The Indian Head ?penny? was minted until 1909, spanning some 50 years and becoming what was then one of the America?s longest-running coin series, along with the contemporary Liberty Seated motif that ran on most of the nation?s silver coins from the late 1830s through early 1890s. During that time, the Indian Head cent series spawned a plethora of semi-keys, a least one key, and many varieties.
The 1859 Indian cent is a one-year-only type, serving as the only issue without a shield depicted on the reverse. The wreath was modified and a shield added to the reverse in 1860, and in 1864 came a variety of changes to the series. In 1864, the cent?s composition was changed from 88% copper, 12% nickel to 95% copper, 5% tin or zinc. There were two compositions used that year, with some 1864 cents made with the copper-nickel composition and others composed of bronze. Furthermore, some 1864 bronze Indian cents bear an ?L? (Longacre?s initial) on a ribbon near the bottom of Miss Liberty?s headdress.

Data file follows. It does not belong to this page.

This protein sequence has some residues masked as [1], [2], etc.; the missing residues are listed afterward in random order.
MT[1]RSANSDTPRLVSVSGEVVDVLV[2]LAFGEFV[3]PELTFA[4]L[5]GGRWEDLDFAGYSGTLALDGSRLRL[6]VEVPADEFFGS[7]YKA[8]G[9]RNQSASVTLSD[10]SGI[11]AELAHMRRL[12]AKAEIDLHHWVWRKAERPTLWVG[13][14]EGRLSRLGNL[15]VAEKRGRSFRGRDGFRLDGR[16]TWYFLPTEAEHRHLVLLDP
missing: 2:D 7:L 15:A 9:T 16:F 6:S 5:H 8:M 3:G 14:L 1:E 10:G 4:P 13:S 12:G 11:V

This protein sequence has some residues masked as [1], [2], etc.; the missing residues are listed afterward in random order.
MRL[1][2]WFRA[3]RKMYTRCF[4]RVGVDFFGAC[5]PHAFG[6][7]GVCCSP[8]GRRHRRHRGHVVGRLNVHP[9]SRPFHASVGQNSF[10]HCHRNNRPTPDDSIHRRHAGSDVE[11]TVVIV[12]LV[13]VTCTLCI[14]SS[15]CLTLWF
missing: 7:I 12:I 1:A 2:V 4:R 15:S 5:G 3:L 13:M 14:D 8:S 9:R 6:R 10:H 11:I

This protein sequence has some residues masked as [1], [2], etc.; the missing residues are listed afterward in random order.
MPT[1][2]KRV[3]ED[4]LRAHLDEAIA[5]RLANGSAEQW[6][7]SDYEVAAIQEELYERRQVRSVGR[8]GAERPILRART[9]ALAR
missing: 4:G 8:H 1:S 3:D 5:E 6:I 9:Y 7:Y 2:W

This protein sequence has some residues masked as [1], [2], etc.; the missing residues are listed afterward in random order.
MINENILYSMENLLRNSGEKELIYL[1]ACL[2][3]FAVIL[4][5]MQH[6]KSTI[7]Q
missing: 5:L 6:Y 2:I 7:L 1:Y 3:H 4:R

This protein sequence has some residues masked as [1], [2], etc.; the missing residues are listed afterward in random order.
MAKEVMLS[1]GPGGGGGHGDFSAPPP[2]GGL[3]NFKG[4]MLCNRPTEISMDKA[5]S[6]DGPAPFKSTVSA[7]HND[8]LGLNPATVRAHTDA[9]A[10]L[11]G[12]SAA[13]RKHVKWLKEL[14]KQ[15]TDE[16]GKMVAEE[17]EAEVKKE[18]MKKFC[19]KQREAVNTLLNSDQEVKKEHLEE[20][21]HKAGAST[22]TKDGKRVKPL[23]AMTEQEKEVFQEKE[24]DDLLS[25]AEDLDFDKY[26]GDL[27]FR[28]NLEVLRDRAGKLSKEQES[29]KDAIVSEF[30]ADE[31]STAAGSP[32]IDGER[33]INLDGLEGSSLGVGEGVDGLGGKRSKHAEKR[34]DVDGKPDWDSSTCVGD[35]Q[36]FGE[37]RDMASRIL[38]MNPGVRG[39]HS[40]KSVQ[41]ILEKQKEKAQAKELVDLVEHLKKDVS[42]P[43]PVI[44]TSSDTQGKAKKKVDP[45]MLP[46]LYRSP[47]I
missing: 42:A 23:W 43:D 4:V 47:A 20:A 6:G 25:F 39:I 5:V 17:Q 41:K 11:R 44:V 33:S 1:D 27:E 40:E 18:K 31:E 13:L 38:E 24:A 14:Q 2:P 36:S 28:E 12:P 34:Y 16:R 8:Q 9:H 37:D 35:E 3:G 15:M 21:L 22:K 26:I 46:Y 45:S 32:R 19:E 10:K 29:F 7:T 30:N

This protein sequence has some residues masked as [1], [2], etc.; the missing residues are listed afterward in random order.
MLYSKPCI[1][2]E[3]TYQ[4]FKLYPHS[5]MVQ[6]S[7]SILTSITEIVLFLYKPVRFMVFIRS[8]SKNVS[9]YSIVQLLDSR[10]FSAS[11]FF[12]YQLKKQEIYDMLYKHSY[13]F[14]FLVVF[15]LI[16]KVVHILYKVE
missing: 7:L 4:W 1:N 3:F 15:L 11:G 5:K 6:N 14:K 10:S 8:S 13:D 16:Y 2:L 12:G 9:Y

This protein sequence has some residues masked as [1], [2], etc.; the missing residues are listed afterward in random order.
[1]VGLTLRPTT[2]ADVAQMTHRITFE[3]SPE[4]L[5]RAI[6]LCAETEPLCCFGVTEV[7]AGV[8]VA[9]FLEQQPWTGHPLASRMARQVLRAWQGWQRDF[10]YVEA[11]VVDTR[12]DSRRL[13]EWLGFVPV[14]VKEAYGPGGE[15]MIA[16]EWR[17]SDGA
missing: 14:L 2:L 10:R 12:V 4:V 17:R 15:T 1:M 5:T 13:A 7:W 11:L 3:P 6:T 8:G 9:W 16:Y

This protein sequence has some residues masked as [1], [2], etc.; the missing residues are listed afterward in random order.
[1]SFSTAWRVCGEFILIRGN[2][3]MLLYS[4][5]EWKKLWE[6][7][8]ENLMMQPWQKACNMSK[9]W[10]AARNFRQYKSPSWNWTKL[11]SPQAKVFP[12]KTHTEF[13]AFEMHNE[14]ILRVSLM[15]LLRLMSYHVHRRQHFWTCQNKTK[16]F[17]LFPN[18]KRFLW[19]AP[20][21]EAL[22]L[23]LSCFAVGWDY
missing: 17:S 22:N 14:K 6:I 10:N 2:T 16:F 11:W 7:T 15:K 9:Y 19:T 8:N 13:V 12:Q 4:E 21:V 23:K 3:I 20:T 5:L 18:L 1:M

The coin?s design and composition remained virtually unchanged after 1864. However, many of the 1860s and 1870s issues are scarce in all grades, with the 1877 Indian cent the serving as the most popular key date with a mintage of only 852,500 pieces. However, the 1877 cent is not the lowest-mintage Indian cent. That claim goes to the 1909-S Indian cent, which has a mintage of just 309,000 pieces and is only the second mintmarked issue in the series. The 1908-S Indian cent, which was the first mintmarked cent, is the third-scarcest regular-issue in the series with a mintage of 1,115,000.